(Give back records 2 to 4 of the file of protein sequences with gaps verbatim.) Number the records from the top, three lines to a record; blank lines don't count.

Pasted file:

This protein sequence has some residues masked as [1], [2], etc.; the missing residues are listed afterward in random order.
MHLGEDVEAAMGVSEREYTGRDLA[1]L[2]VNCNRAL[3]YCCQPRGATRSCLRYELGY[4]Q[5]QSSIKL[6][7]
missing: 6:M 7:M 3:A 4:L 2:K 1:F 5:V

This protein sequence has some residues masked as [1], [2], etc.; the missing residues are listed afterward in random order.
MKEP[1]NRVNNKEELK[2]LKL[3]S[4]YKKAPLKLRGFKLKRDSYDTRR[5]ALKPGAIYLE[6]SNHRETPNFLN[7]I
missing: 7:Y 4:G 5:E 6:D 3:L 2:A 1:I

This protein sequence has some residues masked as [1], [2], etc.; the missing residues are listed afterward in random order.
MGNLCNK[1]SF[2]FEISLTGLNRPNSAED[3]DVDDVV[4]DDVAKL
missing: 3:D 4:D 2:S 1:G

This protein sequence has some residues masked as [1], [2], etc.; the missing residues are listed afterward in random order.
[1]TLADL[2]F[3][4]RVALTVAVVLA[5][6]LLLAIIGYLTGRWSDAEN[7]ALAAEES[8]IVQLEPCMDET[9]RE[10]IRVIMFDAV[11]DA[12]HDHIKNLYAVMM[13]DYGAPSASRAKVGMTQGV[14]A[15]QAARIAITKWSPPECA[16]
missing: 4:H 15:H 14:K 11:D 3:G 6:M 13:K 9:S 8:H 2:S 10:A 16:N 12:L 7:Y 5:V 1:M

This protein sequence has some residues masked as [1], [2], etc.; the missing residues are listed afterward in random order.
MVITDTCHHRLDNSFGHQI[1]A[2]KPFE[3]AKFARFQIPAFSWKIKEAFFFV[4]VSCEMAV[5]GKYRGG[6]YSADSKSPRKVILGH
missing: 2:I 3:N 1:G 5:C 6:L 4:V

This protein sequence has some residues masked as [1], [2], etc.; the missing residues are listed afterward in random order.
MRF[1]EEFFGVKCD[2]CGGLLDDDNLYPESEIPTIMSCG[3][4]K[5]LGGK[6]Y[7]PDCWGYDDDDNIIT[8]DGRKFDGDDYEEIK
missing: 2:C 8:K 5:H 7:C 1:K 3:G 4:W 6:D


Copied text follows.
This protein sequence has some residues masked as [1], [2], etc.; the missing residues are listed afterward in random order.
MKEP[1]NRVNNKEELK[2]LKL[3]S[4]YKKAPLKLRGFKLKRDSYDTRR[5]ALKPGAIYLE[6]SNHRETPNFLN[7]I
missing: 7:Y 4:G 5:E 6:D 3:L 2:A 1:I

This protein sequence has some residues masked as [1], [2], etc.; the missing residues are listed afterward in random order.
MGNLCNK[1]SF[2]FEISLTGLNRPNSAED[3]DVDDVV[4]DDVAKL
missing: 3:D 4:D 2:S 1:G

This protein sequence has some residues masked as [1], [2], etc.; the missing residues are listed afterward in random order.
[1]TLADL[2]F[3][4]RVALTVAVVLA[5][6]LLLAIIGYLTGRWSDAEN[7]ALAAEES[8]IVQLEPCMDET[9]RE[10]IRVIMFDAV[11]DA[12]HDHIKNLYAVMM[13]DYGAPSASRAKVGMTQGV[14]A[15]QAARIAITKWSPPECA[16]
missing: 4:H 15:H 14:K 11:D 3:G 6:M 13:K 9:S 8:H 2:S 10:A 16:N 12:L 7:Y 5:V 1:M